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Archive for the ‘Juvenile Justice’ Category

Being tried as an adult

Saturday, June 14th, 2008

It is, without a doubt, one of the most controversial movements in the American justice system over the last twenty years: the push to have children who commit serious crimes be tried as adults. The belief that as time goes on and the perception that children just aren’t as innocent or as ignorant as they use to be that their actions should carry adult punishments if they are caught. Just like abortion or any other controversial topic, both sides argue passionately about their point of view and since states try crimes differently, you have this confusing and frustrating patchwork of rules in place. What may be grounds for trying a minor as an adult in Maine may not be the same standards for trying a minor as an adult in Ohio. Let’s take a look at several of the factors that juries and justice departments take into account when deciding if a child should be tried as an adult or not.

Obviously, the first thing that is taken into consideration is the crime that was committed. In almost all cases, children who are tried as adults are accused of murder or of similarly heinous crimes. The argument is that once a child reaches a certain age they know the difference between right and wrong just like an adult and they understand the difference between life and death. Others argue that children are far more emotional and impulsive than an adult and can act without completely thinking through what they are doing first.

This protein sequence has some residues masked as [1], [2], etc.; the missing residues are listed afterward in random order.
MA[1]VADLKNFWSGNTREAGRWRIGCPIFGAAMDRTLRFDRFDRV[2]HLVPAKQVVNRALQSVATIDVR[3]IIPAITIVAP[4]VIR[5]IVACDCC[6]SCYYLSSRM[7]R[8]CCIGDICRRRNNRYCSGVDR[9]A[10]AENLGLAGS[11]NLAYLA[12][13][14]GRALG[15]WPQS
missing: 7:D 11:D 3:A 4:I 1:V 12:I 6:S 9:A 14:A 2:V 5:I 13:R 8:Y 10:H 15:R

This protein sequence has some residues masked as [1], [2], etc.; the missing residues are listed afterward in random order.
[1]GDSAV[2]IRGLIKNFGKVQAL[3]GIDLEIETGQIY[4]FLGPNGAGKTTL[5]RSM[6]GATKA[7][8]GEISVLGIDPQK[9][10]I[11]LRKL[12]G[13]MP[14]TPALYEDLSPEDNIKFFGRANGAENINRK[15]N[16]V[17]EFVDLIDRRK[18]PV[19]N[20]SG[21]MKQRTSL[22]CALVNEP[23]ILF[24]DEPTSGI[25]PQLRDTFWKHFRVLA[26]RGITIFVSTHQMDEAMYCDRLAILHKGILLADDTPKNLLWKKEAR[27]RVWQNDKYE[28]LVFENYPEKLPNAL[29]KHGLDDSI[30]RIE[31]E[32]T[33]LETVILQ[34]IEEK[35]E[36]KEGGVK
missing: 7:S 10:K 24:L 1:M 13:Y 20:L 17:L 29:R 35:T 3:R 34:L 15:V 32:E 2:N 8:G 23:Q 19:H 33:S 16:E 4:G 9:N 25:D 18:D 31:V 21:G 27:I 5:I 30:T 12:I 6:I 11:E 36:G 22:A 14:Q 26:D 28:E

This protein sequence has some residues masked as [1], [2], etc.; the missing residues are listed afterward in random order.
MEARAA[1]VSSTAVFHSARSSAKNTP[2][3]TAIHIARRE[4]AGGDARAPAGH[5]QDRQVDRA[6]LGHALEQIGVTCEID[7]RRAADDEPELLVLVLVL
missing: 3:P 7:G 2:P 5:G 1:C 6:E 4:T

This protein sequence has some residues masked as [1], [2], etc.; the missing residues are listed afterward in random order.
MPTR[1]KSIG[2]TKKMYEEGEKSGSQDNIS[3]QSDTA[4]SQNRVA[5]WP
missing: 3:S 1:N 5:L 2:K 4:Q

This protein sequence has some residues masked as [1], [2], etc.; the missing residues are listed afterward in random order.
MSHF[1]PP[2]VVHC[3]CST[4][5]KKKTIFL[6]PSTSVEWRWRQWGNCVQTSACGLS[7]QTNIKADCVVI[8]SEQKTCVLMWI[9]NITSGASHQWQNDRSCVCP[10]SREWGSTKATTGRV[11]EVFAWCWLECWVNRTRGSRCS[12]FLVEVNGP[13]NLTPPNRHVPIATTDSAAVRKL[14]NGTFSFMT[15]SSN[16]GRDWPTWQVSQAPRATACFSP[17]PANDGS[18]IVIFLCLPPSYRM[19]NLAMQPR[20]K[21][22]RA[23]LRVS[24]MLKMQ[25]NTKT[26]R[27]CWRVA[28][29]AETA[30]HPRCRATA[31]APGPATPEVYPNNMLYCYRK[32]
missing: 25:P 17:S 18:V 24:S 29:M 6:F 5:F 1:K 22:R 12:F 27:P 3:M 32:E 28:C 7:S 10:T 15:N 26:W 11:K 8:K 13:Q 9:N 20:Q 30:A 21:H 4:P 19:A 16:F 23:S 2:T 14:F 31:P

Second, the mental capacity of the child is also usually taken into account. The few occasions when it isn’t, such as a recent case in the state of Texas when a child with diminished mental capacity was executed, caused so much national outrage that there is a very slim chance of an incident like that ever being repeated. If the child is suffering from a degree of mental retardation or some other similar condition, the child may still be tried like an adult, but his condition will often be considered during sentencing so that harsh penalties are not considered.

Historical precedent is often taken into account, as well. Texas has been a state that has tried many children as adults for various crimes in the last 20 years. When you state has a documented history of this type of practice, it can be much easier to cite prescient and justify the continuation. That is why so many states are hesitant to try even a single child as an adult since it opens the door for more such cases to be prosecuted in the future.

In the end, it is simply a judgment call among those looking to prosecute crime – did the child understand the repercussions of his or her actions when he or she took them. If, through analysis, interviews and investigations, the court decides that yes, the child understood, you can expect more and more children to be treated like adults.